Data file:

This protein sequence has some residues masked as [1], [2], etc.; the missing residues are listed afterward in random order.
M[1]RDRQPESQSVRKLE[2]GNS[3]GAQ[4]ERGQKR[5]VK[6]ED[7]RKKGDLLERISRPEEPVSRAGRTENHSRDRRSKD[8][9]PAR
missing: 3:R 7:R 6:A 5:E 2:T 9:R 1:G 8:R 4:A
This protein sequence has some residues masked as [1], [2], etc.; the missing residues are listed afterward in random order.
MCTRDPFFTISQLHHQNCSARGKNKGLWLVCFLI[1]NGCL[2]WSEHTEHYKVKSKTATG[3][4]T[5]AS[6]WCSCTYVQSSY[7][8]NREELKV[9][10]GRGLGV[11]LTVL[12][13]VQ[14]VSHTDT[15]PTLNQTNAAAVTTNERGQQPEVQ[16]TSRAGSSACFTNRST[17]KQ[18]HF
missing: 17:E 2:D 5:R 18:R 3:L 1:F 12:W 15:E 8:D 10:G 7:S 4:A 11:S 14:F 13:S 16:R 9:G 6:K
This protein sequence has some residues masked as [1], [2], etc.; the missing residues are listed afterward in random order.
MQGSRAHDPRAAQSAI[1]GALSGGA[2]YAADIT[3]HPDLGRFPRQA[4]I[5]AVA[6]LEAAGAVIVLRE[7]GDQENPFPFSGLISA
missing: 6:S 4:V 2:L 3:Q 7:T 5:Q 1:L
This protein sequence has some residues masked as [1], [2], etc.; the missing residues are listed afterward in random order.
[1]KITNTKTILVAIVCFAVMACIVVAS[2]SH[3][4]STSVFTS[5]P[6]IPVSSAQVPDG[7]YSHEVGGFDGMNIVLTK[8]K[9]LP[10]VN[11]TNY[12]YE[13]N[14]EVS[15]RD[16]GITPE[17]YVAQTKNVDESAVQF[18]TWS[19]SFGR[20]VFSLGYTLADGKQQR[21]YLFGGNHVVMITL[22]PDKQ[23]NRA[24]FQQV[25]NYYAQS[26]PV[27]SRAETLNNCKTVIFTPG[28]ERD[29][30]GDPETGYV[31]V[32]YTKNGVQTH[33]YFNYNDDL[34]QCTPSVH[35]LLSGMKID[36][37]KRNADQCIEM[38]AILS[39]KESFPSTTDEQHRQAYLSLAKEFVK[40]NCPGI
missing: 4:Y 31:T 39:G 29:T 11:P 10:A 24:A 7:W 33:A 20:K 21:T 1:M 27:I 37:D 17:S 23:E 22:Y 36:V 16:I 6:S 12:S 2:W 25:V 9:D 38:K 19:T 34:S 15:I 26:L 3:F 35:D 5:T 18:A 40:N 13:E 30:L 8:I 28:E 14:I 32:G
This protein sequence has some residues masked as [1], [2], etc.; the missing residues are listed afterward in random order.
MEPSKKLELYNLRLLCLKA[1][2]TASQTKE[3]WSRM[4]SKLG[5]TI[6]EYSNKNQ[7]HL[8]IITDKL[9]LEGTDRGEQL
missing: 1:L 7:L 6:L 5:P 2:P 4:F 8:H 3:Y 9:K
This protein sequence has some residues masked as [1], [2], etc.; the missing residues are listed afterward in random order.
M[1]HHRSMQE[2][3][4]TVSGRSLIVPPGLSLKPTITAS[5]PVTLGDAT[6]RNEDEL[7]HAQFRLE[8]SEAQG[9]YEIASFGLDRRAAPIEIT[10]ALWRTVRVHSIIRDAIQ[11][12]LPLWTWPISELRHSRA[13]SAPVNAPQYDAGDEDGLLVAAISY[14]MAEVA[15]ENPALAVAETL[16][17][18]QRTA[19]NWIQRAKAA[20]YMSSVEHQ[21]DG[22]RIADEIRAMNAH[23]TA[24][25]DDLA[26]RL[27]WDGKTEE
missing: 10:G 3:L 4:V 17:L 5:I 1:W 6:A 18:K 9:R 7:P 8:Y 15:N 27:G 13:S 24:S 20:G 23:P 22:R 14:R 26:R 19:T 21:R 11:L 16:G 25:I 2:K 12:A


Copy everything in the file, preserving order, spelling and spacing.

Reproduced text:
This protein sequence has some residues masked as [1], [2], etc.; the missing residues are listed afterward in random order.
M[1]RDRQPESQSVRKLE[2]GNS[3]GAQ[4]ERGQKR[5]VK[6]ED[7]RKKGDLLERISRPEEPVSRAGRTENHSRDRRSKD[8][9]PAR
missing: 3:R 7:R 6:A 5:E 2:T 9:R 1:G 8:R 4:A
This protein sequence has some residues masked as [1], [2], etc.; the missing residues are listed afterward in random order.
MCTRDPFFTISQLHHQNCSARGKNKGLWLVCFLI[1]NGCL[2]WSEHTEHYKVKSKTATG[3][4]T[5]AS[6]WCSCTYVQSSY[7][8]NREELKV[9][10]GRGLGV[11]LTVL[12][13]VQ[14]VSHTDT[15]PTLNQTNAAAVTTNERGQQPEVQ[16]TSRAGSSACFTNRST[17]KQ[18]HF
missing: 17:E 2:D 5:R 18:R 3:L 1:F 12:W 15:E 8:D 10:G 7:S 4:A 11:S 14:F 13:S 16:R 9:G 6:K
This protein sequence has some residues masked as [1], [2], etc.; the missing residues are listed afterward in random order.
MQGSRAHDPRAAQSAI[1]GALSGGA[2]YAADIT[3]HPDLGRFPRQA[4]I[5]AVA[6]LEAAGAVIVLRE[7]GDQENPFPFSGLISA
missing: 6:S 4:V 2:L 3:Q 7:T 5:Q 1:L
This protein sequence has some residues masked as [1], [2], etc.; the missing residues are listed afterward in random order.
[1]KITNTKTILVAIVCFAVMACIVVAS[2]SH[3][4]STSVFTS[5]P[6]IPVSSAQVPDG[7]YSHEVGGFDGMNIVLTK[8]K[9]LP[10]VN[11]TNY[12]YE[13]N[14]EVS[15]RD[16]GITPE[17]YVAQTKNVDESAVQF[18]TWS[19]SFGR[20]VFSLGYTLADGKQQR[21]YLFGGNHVVMITL[22]PDKQ[23]NRA[24]FQQV[25]NYYAQS[26]PV[27]SRAETLNNCKTVIFTPG[28]ERD[29][30]GDPETGYV[31]V[32]YTKNGVQTH[33]YFNYNDDL[34]QCTPSVH[35]LLSGMKID[36][37]KRNADQCIEM[38]AILS[39]KESFPSTTDEQHRQAYLSLAKEFVK[40]NCPGI
missing: 4:Y 31:T 39:G 29:T 11:P 10:A 24:A 7:W 33:A 20:K 21:T 1:M 27:I 37:D 17:S 23:E 22:Y 36:V 16:I 6:S 12:S 2:W 25:V 9:D 38:K 19:T 34:S 15:I 26:L 3:F 35:D 5:T 18:A 40:N 13:E 30:L 8:I 28:E 14:I 32:G
This protein sequence has some residues masked as [1], [2], etc.; the missing residues are listed afterward in random order.
MEPSKKLELYNLRLLCLKA[1][2]TASQTKE[3]WSRM[4]SKLG[5]TI[6]EYSNKNQ[7]HL[8]IITDKL[9]LEGTDRGEQL
missing: 1:L 7:L 6:L 5:P 2:P 4:F 8:H 3:Y 9:K
This protein sequence has some residues masked as [1], [2], etc.; the missing residues are listed afterward in random order.
M[1]HHRSMQE[2][3][4]TVSGRSLIVPPGLSLKPTITAS[5]PVTLGDAT[6]RNEDEL[7]HAQFRLE[8]SEAQG[9]YEIASFGLDRRAAPIEIT[10]ALWRTVRVHSIIRDAIQ[11][12]LPLWTWPISELRHSRA[13]SAPVNAPQYDAGDEDGLLVAAISY[14]MAEVA[15]ENPALAVAETL[16][17][18]QRTA[19]NWIQRAKAA[20]YMSSVEHQ[21]DG[22]RIADEIRAMNAH[23]TA[24][25]DDLA[26]RL[27]WDGKTEE
missing: 10:G 3:L 4:V 17:L 5:I 1:W 6:A 18:K 9:R 7:P 8:Y 15:N 27:G 13:S 24:S 20:G 23:P 22:R 14:R 26:R 19:T 21:R 11:L 16:G 25:I 2:K 12:A